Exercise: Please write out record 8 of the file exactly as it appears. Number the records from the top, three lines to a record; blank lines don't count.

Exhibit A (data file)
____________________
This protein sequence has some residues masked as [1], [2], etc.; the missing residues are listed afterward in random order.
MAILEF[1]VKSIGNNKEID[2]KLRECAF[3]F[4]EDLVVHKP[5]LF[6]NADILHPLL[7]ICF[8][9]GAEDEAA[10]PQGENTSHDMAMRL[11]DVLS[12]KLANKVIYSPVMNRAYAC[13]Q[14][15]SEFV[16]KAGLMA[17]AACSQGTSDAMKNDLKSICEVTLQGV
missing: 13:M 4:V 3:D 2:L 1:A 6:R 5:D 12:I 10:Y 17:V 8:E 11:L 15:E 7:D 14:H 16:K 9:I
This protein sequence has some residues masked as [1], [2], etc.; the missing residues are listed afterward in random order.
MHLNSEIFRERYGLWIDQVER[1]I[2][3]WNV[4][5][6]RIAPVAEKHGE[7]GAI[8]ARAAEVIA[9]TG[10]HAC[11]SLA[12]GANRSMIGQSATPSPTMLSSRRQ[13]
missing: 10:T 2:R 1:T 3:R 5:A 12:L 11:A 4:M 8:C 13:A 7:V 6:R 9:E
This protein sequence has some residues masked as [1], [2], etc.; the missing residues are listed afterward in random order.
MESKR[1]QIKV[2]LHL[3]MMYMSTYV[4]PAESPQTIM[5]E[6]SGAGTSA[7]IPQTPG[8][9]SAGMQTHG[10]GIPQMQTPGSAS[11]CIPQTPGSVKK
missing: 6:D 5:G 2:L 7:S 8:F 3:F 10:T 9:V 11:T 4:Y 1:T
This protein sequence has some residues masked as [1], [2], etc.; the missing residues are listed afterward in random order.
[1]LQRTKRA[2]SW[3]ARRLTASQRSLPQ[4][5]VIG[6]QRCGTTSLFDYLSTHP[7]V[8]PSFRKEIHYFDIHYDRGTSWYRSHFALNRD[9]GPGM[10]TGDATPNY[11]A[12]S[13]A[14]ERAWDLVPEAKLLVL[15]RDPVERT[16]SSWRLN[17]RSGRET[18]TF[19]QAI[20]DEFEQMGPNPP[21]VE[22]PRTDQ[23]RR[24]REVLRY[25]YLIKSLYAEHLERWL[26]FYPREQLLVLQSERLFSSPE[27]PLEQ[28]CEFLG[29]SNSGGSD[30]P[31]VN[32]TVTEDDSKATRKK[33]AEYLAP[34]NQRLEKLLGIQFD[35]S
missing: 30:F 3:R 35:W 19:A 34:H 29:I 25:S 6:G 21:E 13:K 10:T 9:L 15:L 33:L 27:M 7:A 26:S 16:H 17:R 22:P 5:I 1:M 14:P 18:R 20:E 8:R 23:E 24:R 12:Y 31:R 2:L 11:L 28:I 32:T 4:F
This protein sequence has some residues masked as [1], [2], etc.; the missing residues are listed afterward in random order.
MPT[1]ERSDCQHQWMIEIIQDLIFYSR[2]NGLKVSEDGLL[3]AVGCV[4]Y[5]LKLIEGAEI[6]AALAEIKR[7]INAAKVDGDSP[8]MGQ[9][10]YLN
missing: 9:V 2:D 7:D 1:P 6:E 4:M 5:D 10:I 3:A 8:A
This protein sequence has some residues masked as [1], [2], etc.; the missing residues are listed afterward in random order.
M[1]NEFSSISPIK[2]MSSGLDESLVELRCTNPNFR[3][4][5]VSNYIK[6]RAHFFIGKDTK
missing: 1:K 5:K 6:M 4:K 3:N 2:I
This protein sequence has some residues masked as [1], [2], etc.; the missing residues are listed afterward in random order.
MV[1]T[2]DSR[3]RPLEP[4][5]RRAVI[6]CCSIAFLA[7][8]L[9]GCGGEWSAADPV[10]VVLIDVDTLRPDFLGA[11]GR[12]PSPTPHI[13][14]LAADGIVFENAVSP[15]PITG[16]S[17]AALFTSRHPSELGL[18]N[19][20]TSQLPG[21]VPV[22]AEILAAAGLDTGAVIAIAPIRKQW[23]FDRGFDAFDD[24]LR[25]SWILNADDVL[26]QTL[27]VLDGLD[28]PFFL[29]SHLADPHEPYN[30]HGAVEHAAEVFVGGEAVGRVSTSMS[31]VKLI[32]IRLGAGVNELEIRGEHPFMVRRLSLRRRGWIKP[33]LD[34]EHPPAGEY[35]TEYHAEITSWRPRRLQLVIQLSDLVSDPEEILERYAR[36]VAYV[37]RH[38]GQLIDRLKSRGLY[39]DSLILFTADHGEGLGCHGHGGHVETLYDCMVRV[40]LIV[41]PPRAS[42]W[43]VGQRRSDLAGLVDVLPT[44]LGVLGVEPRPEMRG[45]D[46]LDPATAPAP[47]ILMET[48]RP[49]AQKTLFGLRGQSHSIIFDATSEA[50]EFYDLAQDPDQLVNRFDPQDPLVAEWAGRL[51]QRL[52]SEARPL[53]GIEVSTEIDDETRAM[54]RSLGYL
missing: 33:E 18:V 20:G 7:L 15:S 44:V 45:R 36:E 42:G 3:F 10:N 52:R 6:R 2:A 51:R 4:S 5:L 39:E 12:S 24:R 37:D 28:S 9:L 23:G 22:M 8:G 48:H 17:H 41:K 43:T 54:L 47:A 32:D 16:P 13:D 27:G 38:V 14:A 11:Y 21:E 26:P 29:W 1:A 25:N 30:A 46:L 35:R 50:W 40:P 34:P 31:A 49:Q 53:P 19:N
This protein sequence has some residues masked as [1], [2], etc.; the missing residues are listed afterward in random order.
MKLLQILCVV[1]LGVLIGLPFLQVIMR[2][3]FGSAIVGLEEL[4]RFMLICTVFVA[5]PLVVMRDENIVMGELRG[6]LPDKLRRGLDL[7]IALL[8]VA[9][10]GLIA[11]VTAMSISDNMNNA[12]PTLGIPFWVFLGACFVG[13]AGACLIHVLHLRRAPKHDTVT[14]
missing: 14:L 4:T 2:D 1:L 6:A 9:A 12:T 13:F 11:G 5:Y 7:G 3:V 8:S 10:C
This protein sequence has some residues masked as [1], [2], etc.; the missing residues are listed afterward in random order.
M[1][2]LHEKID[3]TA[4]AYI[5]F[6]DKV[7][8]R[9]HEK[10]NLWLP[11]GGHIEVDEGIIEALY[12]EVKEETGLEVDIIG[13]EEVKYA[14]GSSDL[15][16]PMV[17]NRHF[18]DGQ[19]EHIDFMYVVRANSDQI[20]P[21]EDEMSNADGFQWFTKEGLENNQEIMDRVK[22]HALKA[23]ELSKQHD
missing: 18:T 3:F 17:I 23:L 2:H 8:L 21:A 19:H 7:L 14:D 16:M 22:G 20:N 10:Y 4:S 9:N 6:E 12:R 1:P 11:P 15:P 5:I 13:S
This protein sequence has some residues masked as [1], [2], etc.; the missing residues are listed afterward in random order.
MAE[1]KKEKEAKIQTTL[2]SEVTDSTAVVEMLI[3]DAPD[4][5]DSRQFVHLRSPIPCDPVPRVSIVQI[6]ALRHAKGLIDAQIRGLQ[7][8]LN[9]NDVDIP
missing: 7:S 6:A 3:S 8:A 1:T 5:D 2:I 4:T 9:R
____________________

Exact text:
This protein sequence has some residues masked as [1], [2], etc.; the missing residues are listed afterward in random order.
MKLLQILCVV[1]LGVLIGLPFLQVIMR[2][3]FGSAIVGLEEL[4]RFMLICTVFVA[5]PLVVMRDENIVMGELRG[6]LPDKLRRGLDL[7]IALL[8]VA[9][10]GLIA[11]VTAMSISDNMNNA[12]PTLGIPFWVFLGACFVG[13]AGACLIHVLHLRRAPKHDTVT[14]
missing: 14:L 4:T 2:D 1:L 6:A 9:A 12:T 13:F 11:G 5:Y 7:G 3:V 8:S 10:C